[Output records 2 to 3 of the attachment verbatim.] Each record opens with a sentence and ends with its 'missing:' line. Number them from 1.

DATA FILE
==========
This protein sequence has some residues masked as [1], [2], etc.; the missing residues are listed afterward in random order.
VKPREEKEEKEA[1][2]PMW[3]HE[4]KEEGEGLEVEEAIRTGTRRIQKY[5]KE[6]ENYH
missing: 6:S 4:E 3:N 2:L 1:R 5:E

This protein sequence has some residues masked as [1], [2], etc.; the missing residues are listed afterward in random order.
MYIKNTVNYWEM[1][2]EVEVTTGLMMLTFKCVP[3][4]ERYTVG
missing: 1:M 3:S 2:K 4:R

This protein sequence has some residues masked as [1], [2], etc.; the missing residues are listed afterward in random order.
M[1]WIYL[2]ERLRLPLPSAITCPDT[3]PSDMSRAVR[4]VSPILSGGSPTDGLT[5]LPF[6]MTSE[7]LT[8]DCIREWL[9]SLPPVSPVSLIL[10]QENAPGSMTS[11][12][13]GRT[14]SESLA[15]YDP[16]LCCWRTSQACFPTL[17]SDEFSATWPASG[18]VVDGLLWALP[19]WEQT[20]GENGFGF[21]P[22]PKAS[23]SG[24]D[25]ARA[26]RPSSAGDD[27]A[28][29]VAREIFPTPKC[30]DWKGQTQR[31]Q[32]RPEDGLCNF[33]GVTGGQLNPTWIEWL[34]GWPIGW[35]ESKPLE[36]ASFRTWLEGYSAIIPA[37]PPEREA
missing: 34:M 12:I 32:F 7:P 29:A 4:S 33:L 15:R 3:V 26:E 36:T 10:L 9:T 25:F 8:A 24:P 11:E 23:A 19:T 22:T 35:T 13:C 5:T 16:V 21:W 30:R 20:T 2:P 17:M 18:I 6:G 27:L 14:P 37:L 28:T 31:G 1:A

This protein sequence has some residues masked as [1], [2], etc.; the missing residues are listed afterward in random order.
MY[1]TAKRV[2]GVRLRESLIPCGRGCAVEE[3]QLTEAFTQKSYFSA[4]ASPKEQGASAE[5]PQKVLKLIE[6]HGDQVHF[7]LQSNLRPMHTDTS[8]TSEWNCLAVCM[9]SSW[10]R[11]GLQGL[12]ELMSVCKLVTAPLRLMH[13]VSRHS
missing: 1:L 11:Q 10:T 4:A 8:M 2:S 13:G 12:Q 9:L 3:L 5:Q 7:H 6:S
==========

This protein sequence has some residues masked as [1], [2], etc.; the missing residues are listed afterward in random order.
MYIKNTVNYWEM[1][2]EVEVTTGLMMLTFKCVP[3][4]ERYTVG
missing: 1:M 3:S 2:K 4:R

This protein sequence has some residues masked as [1], [2], etc.; the missing residues are listed afterward in random order.
M[1]WIYL[2]ERLRLPLPSAITCPDT[3]PSDMSRAVR[4]VSPILSGGSPTDGLT[5]LPF[6]MTSE[7]LT[8]DCIREWL[9]SLPPVSPVSLIL[10]QENAPGSMTS[11][12][13]GRT[14]SESLA[15]YDP[16]LCCWRTSQACFPTL[17]SDEFSATWPASG[18]VVDGLLWALP[19]WEQT[20]GENGFGF[21]P[22]PKAS[23]SG[24]D[25]ARA[26]RPSSAGDD[27]A[28][29]VAREIFPTPKC[30]DWKGQTQR[31]Q[32]RPEDGLCNF[33]GVTGGQLNPTWIEWL[34]GWPIGW[35]ESKPLE[36]ASFRTWLEGYSAIIPA[37]PPEREA
missing: 34:M 12:I 32:F 7:P 29:A 4:S 33:L 15:R 3:V 26:E 36:T 10:L 9:T 25:F 8:A 24:P 11:E 23:A 19:T 22:T 35:T 13:C 5:T 16:V 21:W 30:R 20:T 2:P 17:M 18:I 6:G 27:L 14:P 37:L 28:T 31:G 1:A